Yesterday morning, after snacking on a couple Snickerdoodle cookies from our gathering the night before, I made a bowl of fruit salad: watermelon, strawberries, and blueberries drizzled with syrup made from sugar, water, and oranges. I put on a blue cotton dress and a flannel shirt, and Bret made me stand outside to make sure I wouldn’t freeze since it was only 44 degrees outside. In May. Surprisingly, I didn’t freeze! I’m acclimating.
We got in the car, and drove 20 minutes to our friends’ house. Ten minutes of that drive were spent driving up, up, up a narrow mountain road. As usual, we couldn’t rely on the GPS completely. Something about winding gravel roads on a remote mountain doesn’t scream “priority” to google, I’ve learned. More than once, when trying to navigate home at night from a friend’s house, we’ve been stranded without GPS signal… or phone signal! Thankfully, Bret has an incredible sense of direction.
When we arrived, the house that looks like a log cabin was full of friends. They’d arrived with trays of homemade muffins, polenta, and salad. I added my fruit bowl to the table. Our hosts were making a frittata with local eggs that one of Bret’s colleagues had gathered from the chicken in her backyard. There were Bloody Mary’s and Mimosas and Turkish tea. We’d agreed that it was too cold to eat on the back porch, so we pushed tables together and gathered around and enjoyed a really good meal. It felt good, familiar.
Last week, we went to a pot luck overlooking the best mountain view I’ve ever seen. It was breathtaking, truly. And Saturday night, we’d invited friends over to eat cheese fondue and watch a movie. We got a lot of last minute cancellations because grades were due this weekend, but we had fun with our small group. We talked and laughed and snacked. It felt good, familiar.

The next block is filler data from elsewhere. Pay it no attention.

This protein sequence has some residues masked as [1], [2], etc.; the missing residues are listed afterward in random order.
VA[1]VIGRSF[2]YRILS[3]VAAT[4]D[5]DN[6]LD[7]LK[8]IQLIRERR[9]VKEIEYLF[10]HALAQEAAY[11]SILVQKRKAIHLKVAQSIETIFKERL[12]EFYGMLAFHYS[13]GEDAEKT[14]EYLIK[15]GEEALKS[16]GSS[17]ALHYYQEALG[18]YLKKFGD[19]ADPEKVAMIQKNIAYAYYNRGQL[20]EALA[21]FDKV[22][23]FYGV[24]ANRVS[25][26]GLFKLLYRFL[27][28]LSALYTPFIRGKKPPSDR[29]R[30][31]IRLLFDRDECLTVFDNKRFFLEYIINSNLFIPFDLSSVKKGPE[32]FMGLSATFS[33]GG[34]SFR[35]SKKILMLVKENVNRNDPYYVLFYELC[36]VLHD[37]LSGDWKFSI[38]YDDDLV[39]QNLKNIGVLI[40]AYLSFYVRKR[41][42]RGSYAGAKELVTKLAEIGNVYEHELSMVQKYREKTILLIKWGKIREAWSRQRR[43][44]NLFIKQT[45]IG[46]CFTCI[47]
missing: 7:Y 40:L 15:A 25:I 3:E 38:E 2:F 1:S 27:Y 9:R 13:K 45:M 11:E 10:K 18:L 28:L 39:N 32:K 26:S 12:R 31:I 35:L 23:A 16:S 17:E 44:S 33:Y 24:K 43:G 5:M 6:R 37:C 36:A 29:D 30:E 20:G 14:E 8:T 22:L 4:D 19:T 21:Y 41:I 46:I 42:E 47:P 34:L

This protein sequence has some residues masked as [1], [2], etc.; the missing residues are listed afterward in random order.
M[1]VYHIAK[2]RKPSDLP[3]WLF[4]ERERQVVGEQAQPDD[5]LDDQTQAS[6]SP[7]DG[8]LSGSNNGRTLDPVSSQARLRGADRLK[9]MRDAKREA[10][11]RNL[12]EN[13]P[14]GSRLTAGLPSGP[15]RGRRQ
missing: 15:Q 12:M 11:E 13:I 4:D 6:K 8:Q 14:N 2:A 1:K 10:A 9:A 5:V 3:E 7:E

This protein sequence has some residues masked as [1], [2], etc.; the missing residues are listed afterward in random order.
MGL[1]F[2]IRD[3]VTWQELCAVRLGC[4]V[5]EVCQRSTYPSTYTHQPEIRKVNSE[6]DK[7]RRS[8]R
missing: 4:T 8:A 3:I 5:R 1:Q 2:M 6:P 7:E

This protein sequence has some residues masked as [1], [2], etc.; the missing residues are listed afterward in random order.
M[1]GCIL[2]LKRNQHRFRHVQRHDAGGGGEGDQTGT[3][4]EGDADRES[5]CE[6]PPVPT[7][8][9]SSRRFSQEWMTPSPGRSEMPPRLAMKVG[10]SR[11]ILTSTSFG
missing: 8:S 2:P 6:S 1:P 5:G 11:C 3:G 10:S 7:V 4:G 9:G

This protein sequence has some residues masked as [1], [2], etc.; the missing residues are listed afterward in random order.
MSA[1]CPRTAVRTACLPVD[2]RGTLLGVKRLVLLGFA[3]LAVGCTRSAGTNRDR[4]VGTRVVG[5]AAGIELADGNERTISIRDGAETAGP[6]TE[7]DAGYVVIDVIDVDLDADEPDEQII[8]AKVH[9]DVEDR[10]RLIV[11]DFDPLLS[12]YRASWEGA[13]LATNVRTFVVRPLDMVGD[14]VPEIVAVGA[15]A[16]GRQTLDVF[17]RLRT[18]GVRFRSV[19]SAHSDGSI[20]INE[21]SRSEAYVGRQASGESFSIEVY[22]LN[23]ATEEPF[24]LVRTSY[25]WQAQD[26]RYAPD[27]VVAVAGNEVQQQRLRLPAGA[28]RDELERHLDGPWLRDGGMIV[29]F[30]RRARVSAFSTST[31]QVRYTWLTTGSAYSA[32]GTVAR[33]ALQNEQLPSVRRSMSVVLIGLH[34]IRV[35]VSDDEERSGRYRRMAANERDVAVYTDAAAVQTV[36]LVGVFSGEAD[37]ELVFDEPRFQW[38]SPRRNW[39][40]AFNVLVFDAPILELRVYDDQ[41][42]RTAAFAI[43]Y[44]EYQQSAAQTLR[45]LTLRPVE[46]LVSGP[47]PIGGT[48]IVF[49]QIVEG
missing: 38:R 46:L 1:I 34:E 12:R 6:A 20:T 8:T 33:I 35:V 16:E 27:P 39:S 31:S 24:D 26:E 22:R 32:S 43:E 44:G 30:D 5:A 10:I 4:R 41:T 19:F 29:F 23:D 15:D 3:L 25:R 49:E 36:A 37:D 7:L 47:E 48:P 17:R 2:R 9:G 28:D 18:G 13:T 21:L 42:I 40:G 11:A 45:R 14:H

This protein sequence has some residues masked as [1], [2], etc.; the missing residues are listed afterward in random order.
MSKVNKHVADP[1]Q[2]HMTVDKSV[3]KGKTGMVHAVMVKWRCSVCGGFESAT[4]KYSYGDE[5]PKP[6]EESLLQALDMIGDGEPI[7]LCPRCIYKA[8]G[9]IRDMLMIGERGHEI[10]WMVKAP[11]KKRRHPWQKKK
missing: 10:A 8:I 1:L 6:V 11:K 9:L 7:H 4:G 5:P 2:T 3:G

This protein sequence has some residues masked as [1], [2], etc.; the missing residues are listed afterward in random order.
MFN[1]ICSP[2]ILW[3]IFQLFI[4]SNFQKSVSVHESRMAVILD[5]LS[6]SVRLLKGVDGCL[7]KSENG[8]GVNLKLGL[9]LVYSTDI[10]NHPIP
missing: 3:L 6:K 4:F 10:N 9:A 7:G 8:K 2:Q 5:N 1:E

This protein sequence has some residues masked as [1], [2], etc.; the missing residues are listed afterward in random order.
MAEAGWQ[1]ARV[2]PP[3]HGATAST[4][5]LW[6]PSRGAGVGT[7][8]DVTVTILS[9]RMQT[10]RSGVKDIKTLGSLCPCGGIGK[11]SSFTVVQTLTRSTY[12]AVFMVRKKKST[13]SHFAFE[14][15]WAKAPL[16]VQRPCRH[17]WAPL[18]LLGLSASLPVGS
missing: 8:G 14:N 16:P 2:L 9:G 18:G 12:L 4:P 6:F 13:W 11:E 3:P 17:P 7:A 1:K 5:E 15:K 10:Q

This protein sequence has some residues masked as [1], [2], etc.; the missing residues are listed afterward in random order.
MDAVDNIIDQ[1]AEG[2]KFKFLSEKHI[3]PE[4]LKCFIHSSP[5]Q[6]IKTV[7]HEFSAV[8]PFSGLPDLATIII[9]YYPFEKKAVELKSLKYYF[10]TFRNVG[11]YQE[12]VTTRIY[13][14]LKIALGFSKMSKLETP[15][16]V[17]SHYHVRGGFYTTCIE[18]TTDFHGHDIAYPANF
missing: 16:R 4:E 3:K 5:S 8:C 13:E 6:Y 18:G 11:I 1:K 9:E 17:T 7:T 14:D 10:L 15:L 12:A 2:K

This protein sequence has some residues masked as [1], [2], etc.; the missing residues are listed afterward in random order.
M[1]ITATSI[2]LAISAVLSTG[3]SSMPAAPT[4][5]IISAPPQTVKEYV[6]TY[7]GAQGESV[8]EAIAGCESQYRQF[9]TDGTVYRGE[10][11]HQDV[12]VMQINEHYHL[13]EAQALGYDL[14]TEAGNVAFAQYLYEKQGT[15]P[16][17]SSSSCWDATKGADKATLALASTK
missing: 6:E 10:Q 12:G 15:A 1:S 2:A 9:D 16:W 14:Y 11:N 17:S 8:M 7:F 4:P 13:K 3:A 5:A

And then I went to the local farmer’s market with my friend and her new baby. We talked about needing to plan another girls’ night. The girls that I met through that Spouse Orientation are the biggest Boone blessing, I think. We all moved here from bigger cities, and while most people I’ve met find Boone perfectly endearing, we talk about how crazy it is that homes in Boone don’t typically have air conditioning, or trash pick up, or state maintained roads, or dishwashers. These girls are my reality check. Spending time with them always feels good and familiar.
I’m writing this to say, THIS is my Boone life: good, familiar.
We’re coming up on our first year of living in Boone, and everyone told me that after a year we’d know how we REALLY feel about it here. There are some things that are not ideal. There are some things that I’m still getting used to. We may not have a Target or a beach or a whole list of things I could tell you I miss, but, I have friends here. I have people who I care about and look forward to spending time with. And for that, I feel really, really lucky. I don’t imagine calling Boone home for the rest of my life. But. I’m grateful for the people that it has brought me. And sometimes, people mean more than Target.